Friday, August 19, 2011
"There are two ways through life. The way of nature and the way of grace. You have to choose which one you will follow."
I went with a bunch of buddies to see The Tree of Life last night and while I knew that it was going to be a unique experience, I still wasn't quite prepared for how artsy yet amazing it would be. A movie with incredible cinematography but little dialogue (I don't know that we hear the main actors speak in front of the camera until 45 minutes into the film), it centers around one main question: Why is there suffering?

Without spoiling it at all, I will say that it will make you think like few movies, and you need to be patient. The film demands an approach to it as a piece of art and to be appreciated as such. And Terrence Malick, the director, hits a couple points a little too long. But don't let that scare you off... it is an astoundingly profound movie. Don't just sit down expecting entertainment; it deserves so much more than that and will disappoint you if you don't put in the intentional effort to engage it emotionally, spiritually, and intellectually. Watch it with friends, and then talk about it. It's not a film that you're likely to grasp well without discussing it with others.
Wednesday, August 17, 2011
This is so, so good.
For every gallon of gas that is sold in the United States, on average, the local, state and federal taxes come out to 48 cents. The average profit taken away from every gallon of gas by Exxon is --brace yourselves for unsavory news about the oil buccaneers -- 2 cents. If you don't like oil profiteering, then you really have to learn how to see our public servants as the equivalent of 24 Exxons, stacked on top of your travel plans like they were so many leeches.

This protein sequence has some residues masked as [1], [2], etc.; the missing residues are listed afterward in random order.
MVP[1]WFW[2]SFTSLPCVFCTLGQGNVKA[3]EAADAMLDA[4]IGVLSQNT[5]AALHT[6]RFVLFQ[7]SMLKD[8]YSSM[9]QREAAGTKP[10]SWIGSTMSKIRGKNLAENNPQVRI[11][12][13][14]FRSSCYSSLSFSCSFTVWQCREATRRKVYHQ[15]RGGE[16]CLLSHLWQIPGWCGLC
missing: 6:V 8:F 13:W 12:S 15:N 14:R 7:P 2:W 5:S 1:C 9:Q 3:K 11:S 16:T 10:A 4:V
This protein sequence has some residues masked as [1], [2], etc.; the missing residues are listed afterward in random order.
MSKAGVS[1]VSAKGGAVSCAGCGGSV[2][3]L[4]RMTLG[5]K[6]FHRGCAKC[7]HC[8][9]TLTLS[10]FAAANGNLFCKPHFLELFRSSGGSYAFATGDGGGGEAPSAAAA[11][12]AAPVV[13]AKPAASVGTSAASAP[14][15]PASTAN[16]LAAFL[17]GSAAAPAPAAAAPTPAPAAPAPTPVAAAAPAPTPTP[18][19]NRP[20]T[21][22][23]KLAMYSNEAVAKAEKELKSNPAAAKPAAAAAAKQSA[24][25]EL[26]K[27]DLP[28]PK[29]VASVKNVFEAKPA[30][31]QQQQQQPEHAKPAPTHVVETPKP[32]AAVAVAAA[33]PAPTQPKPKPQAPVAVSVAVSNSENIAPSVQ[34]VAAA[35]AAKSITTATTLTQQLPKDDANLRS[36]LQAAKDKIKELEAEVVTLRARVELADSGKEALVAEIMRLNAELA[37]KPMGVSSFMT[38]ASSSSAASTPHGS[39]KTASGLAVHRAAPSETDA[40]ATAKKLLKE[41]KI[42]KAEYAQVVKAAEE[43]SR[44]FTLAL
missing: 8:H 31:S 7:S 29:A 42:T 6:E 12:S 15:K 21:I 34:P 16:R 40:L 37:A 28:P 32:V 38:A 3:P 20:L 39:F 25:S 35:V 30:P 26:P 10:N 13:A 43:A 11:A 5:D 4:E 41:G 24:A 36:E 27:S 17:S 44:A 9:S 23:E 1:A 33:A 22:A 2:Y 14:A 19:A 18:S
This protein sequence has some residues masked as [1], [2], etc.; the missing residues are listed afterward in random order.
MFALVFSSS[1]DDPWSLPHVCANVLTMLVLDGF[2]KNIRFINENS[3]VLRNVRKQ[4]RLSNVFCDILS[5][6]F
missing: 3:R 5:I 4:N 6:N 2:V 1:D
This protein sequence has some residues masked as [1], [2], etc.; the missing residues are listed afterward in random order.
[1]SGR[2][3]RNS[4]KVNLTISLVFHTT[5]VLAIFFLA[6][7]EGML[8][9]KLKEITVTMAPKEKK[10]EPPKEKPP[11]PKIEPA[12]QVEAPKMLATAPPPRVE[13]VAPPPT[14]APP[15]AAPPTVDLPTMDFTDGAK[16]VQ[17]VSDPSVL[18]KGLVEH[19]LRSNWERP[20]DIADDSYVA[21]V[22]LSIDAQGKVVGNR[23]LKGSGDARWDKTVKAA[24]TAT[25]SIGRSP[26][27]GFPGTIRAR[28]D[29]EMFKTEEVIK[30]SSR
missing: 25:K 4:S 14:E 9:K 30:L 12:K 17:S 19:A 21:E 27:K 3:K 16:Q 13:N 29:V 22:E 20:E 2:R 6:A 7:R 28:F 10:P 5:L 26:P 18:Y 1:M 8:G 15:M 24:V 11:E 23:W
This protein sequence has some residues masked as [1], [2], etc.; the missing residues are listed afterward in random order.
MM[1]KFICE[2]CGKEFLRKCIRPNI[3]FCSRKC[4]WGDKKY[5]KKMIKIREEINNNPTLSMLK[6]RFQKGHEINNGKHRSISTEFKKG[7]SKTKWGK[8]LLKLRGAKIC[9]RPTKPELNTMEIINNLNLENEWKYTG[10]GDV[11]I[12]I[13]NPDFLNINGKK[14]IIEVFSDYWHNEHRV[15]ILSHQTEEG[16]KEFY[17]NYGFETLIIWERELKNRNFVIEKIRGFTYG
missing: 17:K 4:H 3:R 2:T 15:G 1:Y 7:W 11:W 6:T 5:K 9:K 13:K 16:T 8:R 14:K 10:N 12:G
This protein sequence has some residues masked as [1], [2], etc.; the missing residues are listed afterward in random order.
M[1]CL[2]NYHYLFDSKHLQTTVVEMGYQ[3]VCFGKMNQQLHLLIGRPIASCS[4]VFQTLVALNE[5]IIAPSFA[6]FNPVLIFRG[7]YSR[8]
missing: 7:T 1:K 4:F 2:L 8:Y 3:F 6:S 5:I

Exxon feels free to take that 2 cents because they explored, researched, drilled, transported, refined, transported, and sold the gas that you were interested in buying. The government is entitled to it . . . why?

God says not to steal, and not even to think about stealing by means of coveting. We have to learn that our bad attitude toward free enterprise is caused by the larceny in our hearts. We think the way we do about oil companies because we want a piece of the action, for nothing. We don't think that way about predatory taxation for the same reason that one thief doesn't see the larceny in the heart of his fellow thieves. We are looking for the kickback.

As a wise man posted somewhere, "It's not theft if you have to fill out a form." So the devotional thought for the morning is that Jesus wants you to feel sorry for Exxon. And when we hear this call to radical discipleship, our faith staggers. Who can do these things? And the reply comes, comforting our hearts, that with God all things are possible.
Tuesday, August 16, 2011
This report came out this week which shows that children are at significant risk when not living with both of their biological parents.

I was just thinking that very thing recently when I kept seeing stories in the news of deaths and abuse of children. Almost without exception, there is consistently only one parent in the picture. Example A: this gruesome story. Example B: this sad news in Missouri. Example C: the well-known Caylee Anthony death.